Wednesday, Mar 29, 2006, 11:27 AM in Tools
Tell me about your troubles and woes configuring, deploying and maintaining distributed .NET apps
Believe it or not, Microsoft is always trying to improve its products and to do so, I find we do our best work when we actually ask our potential customers what they think.
In this case, I’d like to know what “pain points” you experience when configuring, deploying and maintaining distributed .NET applications. That can be any kind of app, whether it’s a client-side app that phones home for code or data updates or whether it’s a fully distributed grid or anything in between. Please be as specific as possible and, if you’d like one of our courteous technical people to follow-up, make sure to include contact info.
Use this as an opportunity to vent – don’t hold back. Remember: the life you save may be your own…
Deploying: regardless of broadband, cheap disks, etc...there are still a lot of customers out there that don't like the idea of having to download/install the framework (20+ MB download and 40+ MB install) just so they can run my 500 KB application. I try to explain that it's a framework that allows developers to write more robust and secure programs and that it's kind of an extension of the OS and will be built in to future versions, etc. I've talked to several friends who's company's aren't using the .NET framework because they are afraid their customers will turn to competitors (whose install doesn't require the framework). Why doesn't Microsoft make it a required update? It IS a required update if Microsoft wants us all to feel safe about selling apps that use it.
Another major pain for us when upgrading distributed apps is related to call context. When an object living in call context implements ILogicalThreadAffinitive, it will flow across remoting boundaries. If that object can't be deserialized (by the remoting infrastucture) on the other side for some reason, an exception is thrown back to the client. In other words, clients have no way of communicating with servers that don't understand what's in the call context (even if the server could care less about what's in there).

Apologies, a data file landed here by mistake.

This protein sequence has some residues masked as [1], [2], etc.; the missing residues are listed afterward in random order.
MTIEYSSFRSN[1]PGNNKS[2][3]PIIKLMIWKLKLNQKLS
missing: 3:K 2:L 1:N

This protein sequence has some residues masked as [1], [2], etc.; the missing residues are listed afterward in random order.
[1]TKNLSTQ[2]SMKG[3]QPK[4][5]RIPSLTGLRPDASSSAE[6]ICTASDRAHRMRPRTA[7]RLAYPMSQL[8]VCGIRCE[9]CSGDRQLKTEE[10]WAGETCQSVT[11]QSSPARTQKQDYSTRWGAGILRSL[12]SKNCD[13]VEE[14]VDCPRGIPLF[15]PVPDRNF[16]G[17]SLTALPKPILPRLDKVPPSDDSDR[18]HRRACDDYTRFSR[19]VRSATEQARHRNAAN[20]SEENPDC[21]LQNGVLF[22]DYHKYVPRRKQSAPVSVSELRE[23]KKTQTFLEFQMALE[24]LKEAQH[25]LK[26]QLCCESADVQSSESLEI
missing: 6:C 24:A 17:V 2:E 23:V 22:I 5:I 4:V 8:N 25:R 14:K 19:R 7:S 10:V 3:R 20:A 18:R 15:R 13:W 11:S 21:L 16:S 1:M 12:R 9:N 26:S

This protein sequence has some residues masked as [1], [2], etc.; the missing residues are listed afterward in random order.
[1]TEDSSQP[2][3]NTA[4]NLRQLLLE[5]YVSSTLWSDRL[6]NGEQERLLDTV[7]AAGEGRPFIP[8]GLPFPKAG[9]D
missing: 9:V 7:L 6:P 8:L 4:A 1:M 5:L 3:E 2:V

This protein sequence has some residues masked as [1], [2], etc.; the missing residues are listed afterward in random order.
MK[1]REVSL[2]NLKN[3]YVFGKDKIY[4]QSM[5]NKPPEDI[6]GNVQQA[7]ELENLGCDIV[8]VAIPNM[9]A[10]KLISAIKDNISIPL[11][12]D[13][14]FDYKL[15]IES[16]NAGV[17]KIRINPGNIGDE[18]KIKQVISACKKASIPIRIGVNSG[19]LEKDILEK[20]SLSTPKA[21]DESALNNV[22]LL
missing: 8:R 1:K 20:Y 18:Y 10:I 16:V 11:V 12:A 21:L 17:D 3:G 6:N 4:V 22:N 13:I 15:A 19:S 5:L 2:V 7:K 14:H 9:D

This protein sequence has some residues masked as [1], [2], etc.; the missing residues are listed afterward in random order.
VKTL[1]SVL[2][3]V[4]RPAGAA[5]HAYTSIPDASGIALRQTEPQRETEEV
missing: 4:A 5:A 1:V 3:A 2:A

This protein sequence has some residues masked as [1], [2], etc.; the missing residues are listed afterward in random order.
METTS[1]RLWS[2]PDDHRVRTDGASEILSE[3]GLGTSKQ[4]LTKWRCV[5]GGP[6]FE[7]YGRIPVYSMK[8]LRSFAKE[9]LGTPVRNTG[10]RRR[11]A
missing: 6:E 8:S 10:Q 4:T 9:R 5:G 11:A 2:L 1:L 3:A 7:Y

Wednesday, Mar 29, 2006, 12:45 PM
I ran into problems with a number of solutions with 2 or more projects, where the dependant project couldn't find the project it depended on. Removing and then adding the required project back fixed the problem, but it required checking the project out, which the person doing the build shouldn't have to do.
Wednesday, Mar 29, 2006, 1:02 PM
- across developer machines (depending on the aspect a developer was working on, they may or may not have had a local copy of services and / or databases).
- from dev to internal test
- from internal test to customer testing
- from customer testing to production
The reason this issue became such a pain point was the 4 - 6 configuration files required for each scenario. While I have yet to look deeper into .NET 2.0 to see if there are changes that have made this type of deployment easier, at first glance I have seen little to indicate there is. Reading the previous comment on configuration servers, I was intrigued and think this concept may be great for larger installations where there are numerous applications runing within the same environment, however the overhead for 1 application / 1 config server means this would probably not scale down well.
The solution must enable multiple configuration files (possibly with well known names i.e. dev.web.config / test.web.config etc) so that it is easy to do numerous deployments between environments without requiring extensive modification of configuration files (the less you have to change bwtween deployments the better). This would probably mean tools for generating / migrating / diffing / updating settings from the development configs to test and production configs.
Having recently seen RoR and it's approach to managing dev, test and production databases I think some valuable lessons could be learned from the approaches used - remember, one of reasons Rails was built relates to programmer happiness. =D
Not sure if this is an off the wall rant or not but hopefully there's something useful in all of this.
Wednesday, Mar 29, 2006, 1:08 PM
Wednesday, Mar 29, 2006, 2:47 PM
Wednesday, Mar 29, 2006, 6:32 PM
Justin Van Patten:
Also, just thought I'd ask: Is there any way to make a ClickOnce application autostart when Windows starts?
Wednesday, Mar 29, 2006, 8:29 PM
Thursday, Mar 30, 2006, 2:54 AM
Thursday, Mar 30, 2006, 5:25 AM
Thursday, Mar 30, 2006, 9:05 AM
Thursday, Mar 30, 2006, 10:10 AM
Thursday, Mar 30, 2006, 11:25 AM
We have a typical high availability configuration (2 load balanced front end application servers and 2 clustered back end database severs). We built it using VS2003. There are 50 projects spread over 10 solutions.
At one point we considered writing a full blown MSI based installer using a tool like InstallShield, but concluded this wasn't cost effective since the application has only 1 production deployment.